The Christmas break has three distinct stages.
Stage 1: The Excitement Phase
Stage 2: The GET-ME-OUT-OF-MY-PARENTS-HOUSE Phase
Stage 3: The Going-Back-To-Uni-Somewhat-Happily Phase
Stage 1 is easy to get through. It begins sometime in late-November or early-December (or randomly in October, for some people), and lasts right up till day 3 of being at home. Everybody experiences this differently, but it generally include listening to cheesy Christmas music, watching lame (yet adorable) Christmas movies, drinking fancy hot chocolates at coffee shops and Christmas shopping. Some people absolutely loathe this phase, which just sucks really because then they end up being bitter when they go into Stage 2.
Stage 2 is fairly self-explanatory. Parents start nagging you to do dishes, clean, contribute to the household activities, or to be nice to your siblings who really are just a pain. The family demands your undivided attention at dinner after dinner and it’s exhausting. Plus, all your friends are doing the same, which means that nobody is around to help you escape. So how do you survive?
Lye in late – this gives you those precious morning hours to relax and stay alone in your room, ignoring the outside world and the family disasters that the day will bring.
Drink. In moderation. A drink can be great to take the edge off and give you a little Dutch courage to get through the day. But don’t over-do it. We don’t encourage binge-drinking and alcoholism, but a beer at lunch isn’t a big deal, and having a couple drinks is a good way to take the edge off and make the family gatherings a little more bearable. Watch that wine glass though, because alcohol is disinhibiting and can make you say things you may regret.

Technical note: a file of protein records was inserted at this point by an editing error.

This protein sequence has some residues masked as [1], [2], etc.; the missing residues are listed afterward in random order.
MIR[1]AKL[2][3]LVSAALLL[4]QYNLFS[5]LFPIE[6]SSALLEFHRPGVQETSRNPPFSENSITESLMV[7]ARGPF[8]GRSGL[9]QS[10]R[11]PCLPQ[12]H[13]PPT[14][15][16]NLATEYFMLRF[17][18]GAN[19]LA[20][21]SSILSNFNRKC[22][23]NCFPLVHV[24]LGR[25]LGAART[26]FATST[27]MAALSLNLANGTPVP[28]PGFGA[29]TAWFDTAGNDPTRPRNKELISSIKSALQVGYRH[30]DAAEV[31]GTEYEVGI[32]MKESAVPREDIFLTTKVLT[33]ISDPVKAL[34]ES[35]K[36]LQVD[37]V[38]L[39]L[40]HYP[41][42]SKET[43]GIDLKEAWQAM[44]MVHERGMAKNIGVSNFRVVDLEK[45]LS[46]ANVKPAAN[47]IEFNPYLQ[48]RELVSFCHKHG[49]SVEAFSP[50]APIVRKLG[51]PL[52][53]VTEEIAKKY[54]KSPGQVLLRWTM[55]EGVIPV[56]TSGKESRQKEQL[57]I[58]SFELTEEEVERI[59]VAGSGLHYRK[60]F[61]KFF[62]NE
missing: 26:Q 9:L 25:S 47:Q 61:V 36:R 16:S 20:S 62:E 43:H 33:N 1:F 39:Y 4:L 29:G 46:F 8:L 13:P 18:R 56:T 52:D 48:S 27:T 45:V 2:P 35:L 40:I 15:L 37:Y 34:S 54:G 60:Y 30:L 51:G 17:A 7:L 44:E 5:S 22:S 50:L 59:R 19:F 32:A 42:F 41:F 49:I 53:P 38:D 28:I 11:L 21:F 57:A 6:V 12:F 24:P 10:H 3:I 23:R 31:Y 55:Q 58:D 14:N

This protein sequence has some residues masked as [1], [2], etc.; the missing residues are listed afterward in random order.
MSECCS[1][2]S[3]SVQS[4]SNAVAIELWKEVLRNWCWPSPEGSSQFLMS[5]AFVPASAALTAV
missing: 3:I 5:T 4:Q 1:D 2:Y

Live in the present. Regardless of old family drama, or bad history between people, try to brush it off for the time being and focus on being positive and giving people second (or third, or fourth) chances, even if those chances expire at the end of your trip. There’s no need to stir the pot around Christmas.
Go out – not necessarily in the sense of going out to drink, like to a pub or a club, but getting out of the house is an easy way to get some space and clear your head. Go for a run, go to the gym, grab a coffee, whatever it is that will get you away from the family for a few hours and help you to cope.
Stage 3 is bitter sweet. On the one hand, you’re happy to get your freedom back when you get back to school. On the other, going back to school means attending lectures, pretending to do readings, and stressing over work. But at least you’re over Stage 2, and at the end of the day, that’s what counts.
From everybody at Eastbourne Student, good luck this Christmas. We’ll see you on the other side.
Categories: Student Relish